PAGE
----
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The Steelers Look Done Without Ben Roethlisberger. What Will Happen Now?

Pittsburgh will turn to Mason Rudolph to replace its 15-year starter, who will miss the rest of the year after undergoing elbow surgery

Getty Images/Ringer illustration

On September 19, 2004, Steelers quarterback Tommy Maddox suffered a right elbow injury that knocked him out for six weeks and handed the reins to then-rookie Ben Roethlisberger.

”I’ve got to be the leader now,” Roethlisberger told reporters after the game.

Almost exactly 15 years later, Roethlisberger will miss the rest of the season with a right elbow injury, according to a statement from head coach Mike Tomlin. Roethlisberger suffered a noncontact injury on his throwing arm late on a routine pass in the second quarter of the Steelers’ 28-26 loss to the Seahawks on Sunday.

Roethlisberger had already been dealing with an elbow issue, according to ESPN’s Dianna Russini, who reported that some teammates knew the quarterback was practicing through elbow inflammation He was replaced by backup Mason Rudolph, who completed 12 of 19 passes for 112 yards (5.9 yards per attempt) and two touchdowns. His first pass bounced off receiver Donte Moncrief’s hands for an interception, but Rudolph rebounded to lead three scoring drives for 16 points in the second half. That wasn’t enough to stop the Steelers from falling to 0-2, and during the past 12 years roughly 90 percent of the teams that started 0-2 have missed the playoffs. Those odds likely already have Steelers fans thinking about next year, and now it’s hard not to wonder about Roethlisberger’s future as well.

Roethlisberger, who will turn 38 in March, plays with a physical, sack-shedding style that has led to various injuries since Pittsburgh took him with the 11th pick in the 2004 draft. He played just one full 16-game season in the first nine years of his career (those absences did wonders for Charlie Batch’s Q score). But as Pittsburgh’s offensive line improved and Roethlisberger saw less pressure, he became a far more reliable presence. He started 16 games three of the past six seasons and played 45 of Pittsburgh’s last 48 games. Last year running back Le’Veon Bell refused to play for the team, and Pittsburgh retooled its offense on the fly to lean on Roethlisberger, who led the league in completions, pass attempts, and passing yards at age 36. But now a noncontact injury will sideline him for what will be the longest absence of his 15-year career.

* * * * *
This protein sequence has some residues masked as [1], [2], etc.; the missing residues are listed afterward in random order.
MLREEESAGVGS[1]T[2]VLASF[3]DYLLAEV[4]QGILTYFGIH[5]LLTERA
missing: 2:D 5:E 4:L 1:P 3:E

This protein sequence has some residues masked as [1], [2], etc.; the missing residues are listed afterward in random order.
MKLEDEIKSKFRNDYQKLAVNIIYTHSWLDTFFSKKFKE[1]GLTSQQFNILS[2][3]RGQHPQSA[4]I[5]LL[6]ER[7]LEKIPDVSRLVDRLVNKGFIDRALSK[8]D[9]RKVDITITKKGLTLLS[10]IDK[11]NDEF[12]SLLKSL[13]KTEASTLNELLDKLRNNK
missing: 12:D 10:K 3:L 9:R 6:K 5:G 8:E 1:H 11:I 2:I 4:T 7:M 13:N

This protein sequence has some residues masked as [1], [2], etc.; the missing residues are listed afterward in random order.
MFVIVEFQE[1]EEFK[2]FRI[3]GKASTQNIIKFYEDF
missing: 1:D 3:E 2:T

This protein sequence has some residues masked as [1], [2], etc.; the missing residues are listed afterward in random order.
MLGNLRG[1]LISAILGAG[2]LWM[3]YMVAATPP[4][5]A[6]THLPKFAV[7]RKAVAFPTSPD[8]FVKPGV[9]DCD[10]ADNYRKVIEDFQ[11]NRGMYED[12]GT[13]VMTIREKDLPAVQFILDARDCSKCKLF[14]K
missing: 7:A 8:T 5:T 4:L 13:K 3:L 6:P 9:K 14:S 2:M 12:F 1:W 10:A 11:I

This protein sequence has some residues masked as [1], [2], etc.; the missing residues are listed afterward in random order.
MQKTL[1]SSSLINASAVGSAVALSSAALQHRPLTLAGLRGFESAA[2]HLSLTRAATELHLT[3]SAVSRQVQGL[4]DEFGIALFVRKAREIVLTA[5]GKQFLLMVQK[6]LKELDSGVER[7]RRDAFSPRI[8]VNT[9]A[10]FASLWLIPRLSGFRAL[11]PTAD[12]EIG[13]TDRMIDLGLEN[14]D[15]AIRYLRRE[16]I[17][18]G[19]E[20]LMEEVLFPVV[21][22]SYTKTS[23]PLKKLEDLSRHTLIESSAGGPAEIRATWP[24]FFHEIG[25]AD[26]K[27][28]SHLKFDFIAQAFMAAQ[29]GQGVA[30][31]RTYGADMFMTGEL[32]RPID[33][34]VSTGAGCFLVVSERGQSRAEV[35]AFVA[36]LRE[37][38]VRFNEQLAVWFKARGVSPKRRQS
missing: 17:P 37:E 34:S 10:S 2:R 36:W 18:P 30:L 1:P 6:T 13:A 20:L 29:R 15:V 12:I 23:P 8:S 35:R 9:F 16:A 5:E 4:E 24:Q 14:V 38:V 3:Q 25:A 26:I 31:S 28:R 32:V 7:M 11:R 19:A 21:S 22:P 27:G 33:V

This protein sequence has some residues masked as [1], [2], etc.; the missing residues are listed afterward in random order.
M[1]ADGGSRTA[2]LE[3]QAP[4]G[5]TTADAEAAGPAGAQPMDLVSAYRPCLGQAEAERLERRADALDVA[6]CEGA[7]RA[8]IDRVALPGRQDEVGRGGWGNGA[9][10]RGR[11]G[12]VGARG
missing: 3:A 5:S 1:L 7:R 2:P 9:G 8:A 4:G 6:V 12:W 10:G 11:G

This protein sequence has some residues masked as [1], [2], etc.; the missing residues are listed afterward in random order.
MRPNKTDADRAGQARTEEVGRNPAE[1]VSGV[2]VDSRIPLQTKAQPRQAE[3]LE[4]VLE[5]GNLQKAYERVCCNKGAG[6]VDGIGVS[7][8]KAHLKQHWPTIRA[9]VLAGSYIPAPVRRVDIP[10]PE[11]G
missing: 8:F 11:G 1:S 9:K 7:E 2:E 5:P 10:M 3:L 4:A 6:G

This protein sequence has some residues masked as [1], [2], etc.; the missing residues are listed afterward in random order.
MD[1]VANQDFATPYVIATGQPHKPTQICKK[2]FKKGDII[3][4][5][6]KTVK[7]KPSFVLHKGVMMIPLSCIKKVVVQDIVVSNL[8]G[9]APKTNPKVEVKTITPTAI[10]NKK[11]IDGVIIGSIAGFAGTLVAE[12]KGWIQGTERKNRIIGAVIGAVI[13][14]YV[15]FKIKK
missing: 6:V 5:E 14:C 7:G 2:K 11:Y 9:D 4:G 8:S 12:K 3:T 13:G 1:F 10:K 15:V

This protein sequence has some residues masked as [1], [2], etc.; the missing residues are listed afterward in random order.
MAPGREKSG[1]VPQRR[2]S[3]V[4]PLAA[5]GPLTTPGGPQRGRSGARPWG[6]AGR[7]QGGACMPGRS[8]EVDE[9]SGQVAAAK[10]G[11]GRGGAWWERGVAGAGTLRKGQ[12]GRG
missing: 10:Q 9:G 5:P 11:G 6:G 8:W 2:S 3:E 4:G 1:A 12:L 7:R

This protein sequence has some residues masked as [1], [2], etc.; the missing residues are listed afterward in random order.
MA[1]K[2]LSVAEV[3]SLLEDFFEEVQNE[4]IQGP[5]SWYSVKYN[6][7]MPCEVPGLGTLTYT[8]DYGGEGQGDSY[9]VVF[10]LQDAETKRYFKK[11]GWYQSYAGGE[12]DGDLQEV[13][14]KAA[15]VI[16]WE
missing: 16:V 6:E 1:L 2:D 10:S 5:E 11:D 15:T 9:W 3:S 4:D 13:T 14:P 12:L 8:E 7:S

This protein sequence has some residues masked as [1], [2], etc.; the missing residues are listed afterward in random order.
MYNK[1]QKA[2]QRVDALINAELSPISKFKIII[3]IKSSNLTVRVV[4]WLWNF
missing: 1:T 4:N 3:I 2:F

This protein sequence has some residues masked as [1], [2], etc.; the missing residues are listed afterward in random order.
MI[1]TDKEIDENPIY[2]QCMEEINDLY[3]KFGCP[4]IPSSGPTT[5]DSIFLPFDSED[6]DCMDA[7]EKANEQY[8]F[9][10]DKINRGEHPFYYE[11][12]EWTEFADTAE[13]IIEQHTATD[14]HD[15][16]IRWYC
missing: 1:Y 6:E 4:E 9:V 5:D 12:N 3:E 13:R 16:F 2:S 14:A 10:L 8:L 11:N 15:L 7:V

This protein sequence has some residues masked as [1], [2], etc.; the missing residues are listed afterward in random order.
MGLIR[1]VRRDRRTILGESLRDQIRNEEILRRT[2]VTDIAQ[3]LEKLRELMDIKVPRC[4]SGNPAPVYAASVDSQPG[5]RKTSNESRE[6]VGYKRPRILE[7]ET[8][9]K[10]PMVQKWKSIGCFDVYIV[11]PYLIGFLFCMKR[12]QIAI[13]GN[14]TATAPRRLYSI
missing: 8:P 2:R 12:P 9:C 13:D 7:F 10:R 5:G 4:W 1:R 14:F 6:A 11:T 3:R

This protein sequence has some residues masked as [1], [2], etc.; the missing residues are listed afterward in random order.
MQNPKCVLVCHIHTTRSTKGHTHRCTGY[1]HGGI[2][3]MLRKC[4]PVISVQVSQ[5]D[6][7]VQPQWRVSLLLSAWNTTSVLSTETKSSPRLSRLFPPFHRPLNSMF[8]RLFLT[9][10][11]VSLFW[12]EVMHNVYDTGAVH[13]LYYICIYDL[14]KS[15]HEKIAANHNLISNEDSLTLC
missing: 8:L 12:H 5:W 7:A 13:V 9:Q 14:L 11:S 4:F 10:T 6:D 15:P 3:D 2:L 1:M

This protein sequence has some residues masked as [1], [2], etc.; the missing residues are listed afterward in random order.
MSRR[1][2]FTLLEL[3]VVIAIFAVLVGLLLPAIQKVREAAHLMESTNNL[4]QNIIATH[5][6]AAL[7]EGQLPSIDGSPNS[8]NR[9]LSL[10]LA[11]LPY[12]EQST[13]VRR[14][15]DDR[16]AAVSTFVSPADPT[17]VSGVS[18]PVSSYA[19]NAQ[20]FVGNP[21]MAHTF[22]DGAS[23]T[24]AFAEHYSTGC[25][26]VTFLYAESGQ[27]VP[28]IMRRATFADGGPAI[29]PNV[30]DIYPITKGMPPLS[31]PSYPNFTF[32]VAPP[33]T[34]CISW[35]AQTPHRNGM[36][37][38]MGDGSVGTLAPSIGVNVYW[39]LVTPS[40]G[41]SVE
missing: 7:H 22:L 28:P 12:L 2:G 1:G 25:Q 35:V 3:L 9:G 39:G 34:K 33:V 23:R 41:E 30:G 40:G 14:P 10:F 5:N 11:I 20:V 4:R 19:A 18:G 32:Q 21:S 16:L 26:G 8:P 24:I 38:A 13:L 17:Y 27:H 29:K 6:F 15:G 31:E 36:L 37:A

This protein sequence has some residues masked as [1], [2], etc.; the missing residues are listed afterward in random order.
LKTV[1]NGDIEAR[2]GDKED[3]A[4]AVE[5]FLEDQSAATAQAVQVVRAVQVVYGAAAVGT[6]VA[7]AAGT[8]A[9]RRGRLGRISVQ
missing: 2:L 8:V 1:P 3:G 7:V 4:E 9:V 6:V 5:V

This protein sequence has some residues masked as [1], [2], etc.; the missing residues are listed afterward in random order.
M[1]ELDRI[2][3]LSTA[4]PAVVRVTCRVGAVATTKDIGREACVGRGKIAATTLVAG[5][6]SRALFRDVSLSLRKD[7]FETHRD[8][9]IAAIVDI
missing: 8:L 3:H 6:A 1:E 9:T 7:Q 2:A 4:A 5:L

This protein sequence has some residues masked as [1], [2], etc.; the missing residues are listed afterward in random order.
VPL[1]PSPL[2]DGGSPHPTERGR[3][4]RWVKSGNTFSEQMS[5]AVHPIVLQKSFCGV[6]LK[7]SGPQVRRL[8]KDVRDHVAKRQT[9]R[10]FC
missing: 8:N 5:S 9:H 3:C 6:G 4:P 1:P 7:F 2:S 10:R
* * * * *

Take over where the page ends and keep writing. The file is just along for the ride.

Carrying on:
The Steelers will turn to Rudolph, Pittsburgh’s third-round draft pick out of Oklahoma State in 2018, for the final 14 games of the season. Last year Rudolph had to simulate practice in virtual reality because he got so little practice time as the third-string quarterback behind Roethlisberger and backup Josh Dobbs. But the team revealed their faith in Rudolph when they traded Dobbs last Monday to the Jaguars, who themselves are dealing with an injury to starter Nick Foles that landed him on injured reserve.

Days after the team drafted Rudolph in April 2018, Roethlisberger told the Pittsburgh radio station 93.7 The Fan that he planned on playing three to five more years and that he was surprised the Steelers drafted a quarterback instead of a player who could help them win a Super Bowl now. A year later the team handed Roethlisberger a contract that seemed to agree with his timeline: He signed a two-year, $68 million extension with $37.5 million guaranteed at signing in April that made him the second-highest-paid quarterback in the league after Russell Wilson and kept him under contract through the 2021 season.